Wood Burning Fireplaces to Disappear in Southern California

By
Real Estate Agent with RE/MAX Associates CA BRE# 01048160

 

IStock_000002542354XSmall Wood Burning FireplaceStarting March 9th, 2009 In the Southern California Air Quality Management District (AQMD) consisting of San Bernadino, Riverside, Orange and parts of Los Angeles Counties, builders may no longer build wood burning fireplaces.  The Southcoast Air Quality Management District passed rule 445 which regulates permanent indoor and outdoor burning devices. If you live in this district, you may also not even add a hearth wood burning fireplace in any of your remodel plans.

Environmental concerns about smoke with particulates that are small enough to lodge in the lungs , supposedly are a serious health risk according to studies. Now, I haven’t seem these studies but there are those  that are concerned with individual and household carbon footprints and want to see all wood burning fireplaces banned throughout the state.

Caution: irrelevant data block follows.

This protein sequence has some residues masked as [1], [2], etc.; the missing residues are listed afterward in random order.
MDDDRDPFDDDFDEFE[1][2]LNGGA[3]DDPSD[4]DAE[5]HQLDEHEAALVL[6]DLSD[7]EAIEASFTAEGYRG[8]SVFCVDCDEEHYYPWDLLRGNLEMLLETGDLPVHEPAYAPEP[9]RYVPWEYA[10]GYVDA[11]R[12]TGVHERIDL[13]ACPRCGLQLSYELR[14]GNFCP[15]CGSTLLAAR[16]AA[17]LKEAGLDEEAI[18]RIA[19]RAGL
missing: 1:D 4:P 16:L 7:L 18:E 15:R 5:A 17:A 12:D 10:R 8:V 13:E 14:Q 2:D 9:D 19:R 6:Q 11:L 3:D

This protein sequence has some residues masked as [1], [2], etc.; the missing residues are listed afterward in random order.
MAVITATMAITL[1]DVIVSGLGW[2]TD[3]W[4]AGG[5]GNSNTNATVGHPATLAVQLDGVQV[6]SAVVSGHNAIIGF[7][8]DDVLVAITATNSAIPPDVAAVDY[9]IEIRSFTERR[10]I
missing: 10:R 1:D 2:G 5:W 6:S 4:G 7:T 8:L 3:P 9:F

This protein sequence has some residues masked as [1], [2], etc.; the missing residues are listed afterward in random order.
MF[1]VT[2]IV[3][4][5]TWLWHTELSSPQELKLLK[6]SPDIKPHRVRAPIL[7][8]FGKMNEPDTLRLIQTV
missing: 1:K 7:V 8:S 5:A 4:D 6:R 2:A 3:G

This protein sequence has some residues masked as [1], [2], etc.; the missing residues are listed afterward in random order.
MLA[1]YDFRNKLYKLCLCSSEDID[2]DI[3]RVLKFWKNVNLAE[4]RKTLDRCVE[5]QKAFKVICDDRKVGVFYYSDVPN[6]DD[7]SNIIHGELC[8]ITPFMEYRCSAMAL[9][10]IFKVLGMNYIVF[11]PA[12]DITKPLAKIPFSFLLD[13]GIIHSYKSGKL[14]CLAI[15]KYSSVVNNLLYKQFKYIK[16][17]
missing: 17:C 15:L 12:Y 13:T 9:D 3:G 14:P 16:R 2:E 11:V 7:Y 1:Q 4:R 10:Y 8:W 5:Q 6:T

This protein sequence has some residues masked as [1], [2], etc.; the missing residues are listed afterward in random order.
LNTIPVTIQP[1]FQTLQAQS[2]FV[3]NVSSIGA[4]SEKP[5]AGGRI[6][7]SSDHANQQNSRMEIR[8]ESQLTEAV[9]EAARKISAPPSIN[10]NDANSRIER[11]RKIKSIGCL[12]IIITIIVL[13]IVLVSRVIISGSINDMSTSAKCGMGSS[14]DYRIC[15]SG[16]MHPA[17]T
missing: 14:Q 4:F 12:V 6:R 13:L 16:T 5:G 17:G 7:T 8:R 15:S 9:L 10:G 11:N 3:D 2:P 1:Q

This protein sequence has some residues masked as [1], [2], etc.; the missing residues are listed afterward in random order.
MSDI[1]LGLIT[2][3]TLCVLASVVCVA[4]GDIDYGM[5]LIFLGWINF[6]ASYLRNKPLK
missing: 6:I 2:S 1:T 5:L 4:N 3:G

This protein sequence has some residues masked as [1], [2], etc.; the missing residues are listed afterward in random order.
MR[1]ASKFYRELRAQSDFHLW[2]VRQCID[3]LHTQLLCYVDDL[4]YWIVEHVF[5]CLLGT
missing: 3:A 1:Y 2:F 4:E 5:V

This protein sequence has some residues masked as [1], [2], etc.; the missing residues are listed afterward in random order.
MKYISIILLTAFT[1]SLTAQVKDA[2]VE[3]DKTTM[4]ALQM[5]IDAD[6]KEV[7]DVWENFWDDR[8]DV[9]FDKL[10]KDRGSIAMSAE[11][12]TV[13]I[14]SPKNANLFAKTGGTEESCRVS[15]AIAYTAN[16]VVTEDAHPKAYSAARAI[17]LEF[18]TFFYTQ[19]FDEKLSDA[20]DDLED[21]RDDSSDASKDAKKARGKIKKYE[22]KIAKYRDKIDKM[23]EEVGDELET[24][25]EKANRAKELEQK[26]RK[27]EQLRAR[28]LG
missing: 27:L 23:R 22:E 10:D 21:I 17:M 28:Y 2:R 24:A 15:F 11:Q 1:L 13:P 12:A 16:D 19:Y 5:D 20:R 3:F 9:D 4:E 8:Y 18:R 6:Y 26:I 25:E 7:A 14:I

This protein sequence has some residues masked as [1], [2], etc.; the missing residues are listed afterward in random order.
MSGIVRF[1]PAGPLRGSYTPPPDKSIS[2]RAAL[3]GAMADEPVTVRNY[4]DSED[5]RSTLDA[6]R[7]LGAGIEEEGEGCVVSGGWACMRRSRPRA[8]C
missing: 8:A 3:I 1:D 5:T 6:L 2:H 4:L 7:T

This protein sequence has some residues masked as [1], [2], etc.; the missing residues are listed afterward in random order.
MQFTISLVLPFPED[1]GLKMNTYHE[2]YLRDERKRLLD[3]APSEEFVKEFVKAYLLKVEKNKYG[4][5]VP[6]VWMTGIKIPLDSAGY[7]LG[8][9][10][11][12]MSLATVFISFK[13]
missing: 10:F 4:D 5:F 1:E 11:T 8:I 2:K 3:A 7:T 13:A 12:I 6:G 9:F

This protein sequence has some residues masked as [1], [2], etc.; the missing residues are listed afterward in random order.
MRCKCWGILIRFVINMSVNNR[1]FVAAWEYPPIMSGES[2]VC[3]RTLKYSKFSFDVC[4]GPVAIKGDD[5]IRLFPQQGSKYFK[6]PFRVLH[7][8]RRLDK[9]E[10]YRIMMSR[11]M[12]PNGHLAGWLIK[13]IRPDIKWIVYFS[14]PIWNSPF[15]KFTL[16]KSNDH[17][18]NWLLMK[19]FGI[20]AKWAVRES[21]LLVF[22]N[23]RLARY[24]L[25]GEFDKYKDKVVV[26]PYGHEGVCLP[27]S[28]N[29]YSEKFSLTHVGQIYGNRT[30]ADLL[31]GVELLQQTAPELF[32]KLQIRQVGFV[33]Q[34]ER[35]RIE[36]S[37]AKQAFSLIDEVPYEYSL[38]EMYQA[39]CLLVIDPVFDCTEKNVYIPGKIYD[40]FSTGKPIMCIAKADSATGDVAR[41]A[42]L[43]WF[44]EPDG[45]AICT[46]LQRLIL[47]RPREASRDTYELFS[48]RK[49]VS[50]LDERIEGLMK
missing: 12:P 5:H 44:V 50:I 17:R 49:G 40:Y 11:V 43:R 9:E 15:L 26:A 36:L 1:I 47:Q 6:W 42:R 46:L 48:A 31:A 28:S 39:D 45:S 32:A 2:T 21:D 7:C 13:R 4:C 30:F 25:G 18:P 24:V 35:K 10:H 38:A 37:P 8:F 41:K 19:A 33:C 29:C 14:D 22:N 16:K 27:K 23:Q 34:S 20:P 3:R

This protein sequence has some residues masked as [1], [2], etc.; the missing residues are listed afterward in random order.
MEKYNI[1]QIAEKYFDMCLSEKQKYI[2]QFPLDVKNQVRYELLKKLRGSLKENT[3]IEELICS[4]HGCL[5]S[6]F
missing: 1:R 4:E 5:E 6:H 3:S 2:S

People through the ages have had a passion with the wood burning fireplace and in recent years wood burning fireplaces built by new home builders has all but disappeared, being replaced by the gas fireplace with the fake logs and gas starters. Without some sort of heatilator that pushes the heat out, most of the heat just escapes up through the the flu.

For those that already have wood burning fireplaces, they will soon have their use of those fireplaces curtailed or may soon see an outright  ban from using them. It seems that any fire from burning wood does not qualify in the country’s quest to “Go Green”. While I am mostly in favor of living green and using safe green products where they can be obtained at or near the cost of their rival products, I think there are way bigger issues that would certainly make more of a difference in life than the occasional use of the fireplace on cold evenings.